^
Keep New Times Free
4

Employee of New York Gubernatorial Candidate Served Time in Arizona for DUI Hit and Run -- By "Employee," We Mean Campaign Driver

Most people convicted of a hit-and-run DUI in Arizona have a tough time getting a job at McDonald's. One man, however, has overcome the limitations of a DUI conviction and landed himself a pretty sweet gig: driving around Carl Paladino, the Republican candidate for governor of New York.

Rus Thompson is a 54-year-old concrete truck salesman. He's a Tea Party activist and is regarded as the one who convinced Paladino, an upstate New York real estate developer, that he should run for governor in the first place.

Thompson was profiled by the Wall Street Journal earlier this week, where he's described as Paladino's driver, adviser, and liaison to many tea-party groups.

The "driver" part of that description is what's raised some concerns in the Empire State.

Following the Journal's profile, Thompson confessed to the newspaper that he'd served jail time in Arizona after he'd run into a car and driven away. He admits he was drunk at the time.

In 1990, Thompson says, he was drinking at a bar-b-que at his brother's house in Tucson.

The two got into an argument so Thompson got in his car and drove off. While turning a corner, he clipped a car and was stopped by police shortly after.

I Support
  • Local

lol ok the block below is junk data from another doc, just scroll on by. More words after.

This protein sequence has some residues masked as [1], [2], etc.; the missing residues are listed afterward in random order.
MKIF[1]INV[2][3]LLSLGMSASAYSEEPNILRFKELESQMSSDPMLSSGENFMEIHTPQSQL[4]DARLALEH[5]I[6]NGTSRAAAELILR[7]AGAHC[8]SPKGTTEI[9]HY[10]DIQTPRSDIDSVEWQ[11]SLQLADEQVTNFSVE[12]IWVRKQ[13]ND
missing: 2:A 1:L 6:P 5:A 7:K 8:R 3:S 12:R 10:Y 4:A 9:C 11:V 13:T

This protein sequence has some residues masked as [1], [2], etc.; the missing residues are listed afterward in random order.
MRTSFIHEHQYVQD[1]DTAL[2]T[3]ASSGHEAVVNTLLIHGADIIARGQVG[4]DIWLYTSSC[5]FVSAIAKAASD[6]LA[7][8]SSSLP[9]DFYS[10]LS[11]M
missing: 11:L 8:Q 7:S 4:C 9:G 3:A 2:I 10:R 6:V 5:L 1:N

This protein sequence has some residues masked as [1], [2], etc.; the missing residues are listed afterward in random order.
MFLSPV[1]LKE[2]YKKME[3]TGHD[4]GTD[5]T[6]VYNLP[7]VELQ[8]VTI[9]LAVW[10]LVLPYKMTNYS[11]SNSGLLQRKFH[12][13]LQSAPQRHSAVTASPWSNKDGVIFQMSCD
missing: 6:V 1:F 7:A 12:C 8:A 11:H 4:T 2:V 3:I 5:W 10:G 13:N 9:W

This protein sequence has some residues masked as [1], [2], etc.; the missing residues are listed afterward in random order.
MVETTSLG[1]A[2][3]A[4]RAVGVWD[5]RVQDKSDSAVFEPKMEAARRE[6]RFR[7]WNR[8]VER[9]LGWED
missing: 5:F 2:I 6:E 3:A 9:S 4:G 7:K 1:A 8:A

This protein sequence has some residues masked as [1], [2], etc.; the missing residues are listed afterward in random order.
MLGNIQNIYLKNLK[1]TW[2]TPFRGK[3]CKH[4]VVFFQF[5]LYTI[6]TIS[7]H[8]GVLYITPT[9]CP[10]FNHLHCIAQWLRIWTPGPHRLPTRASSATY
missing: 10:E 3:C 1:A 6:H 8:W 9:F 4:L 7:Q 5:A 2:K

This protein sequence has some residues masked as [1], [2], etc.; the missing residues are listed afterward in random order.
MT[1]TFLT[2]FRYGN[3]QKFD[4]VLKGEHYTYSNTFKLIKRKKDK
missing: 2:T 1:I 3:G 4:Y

• Community
  • Journalism
  • logo

Support the independent voice of Phoenix and help keep the future of New Times free.

Nobody was hurt, and Thompson says he admitted right away that he was the one who clipped the car.

Thompson served eight weekends in jail and says while he used to be an alcoholic, he hasn't had a drink since the accident.

The campaign is standing by its man and announced today that despite Thompson's past, he will stay on as Paladino's driver.

"Unless we're on an airplane, he's driving Carl everywhere he goes," Paladino's campaign manager, Michael Caputo, said today.

Keep Phoenix New Times Free... Since we started Phoenix New Times, it has been defined as the free, independent voice of Phoenix, and we would like to keep it that way. Offering our readers free access to incisive coverage of local news, food and culture. Producing stories on everything from political scandals to the hottest new bands, with gutsy reporting, stylish writing, and staffers who've won everything from the Society of Professional Journalists' Sigma Delta Chi feature-writing award to the Casey Medal for Meritorious Journalism. But with local journalism's existence under siege and advertising revenue setbacks having a larger impact, it is important now more than ever for us to rally support behind funding our local journalism. You can help by participating in our "I Support" membership program, allowing us to keep covering Phoenix with no paywalls.

We use cookies to collect and analyze information on site performance and usage, and to enhance and customize content and advertisements. By clicking 'X' or continuing to use the site, you agree to allow cookies to be placed. To find out more, visit our cookies policy and our privacy policy.

 

Join the New Times community and help support independent local journalism in Phoenix.

 

Join the New Times community and help support independent local journalism in Phoenix.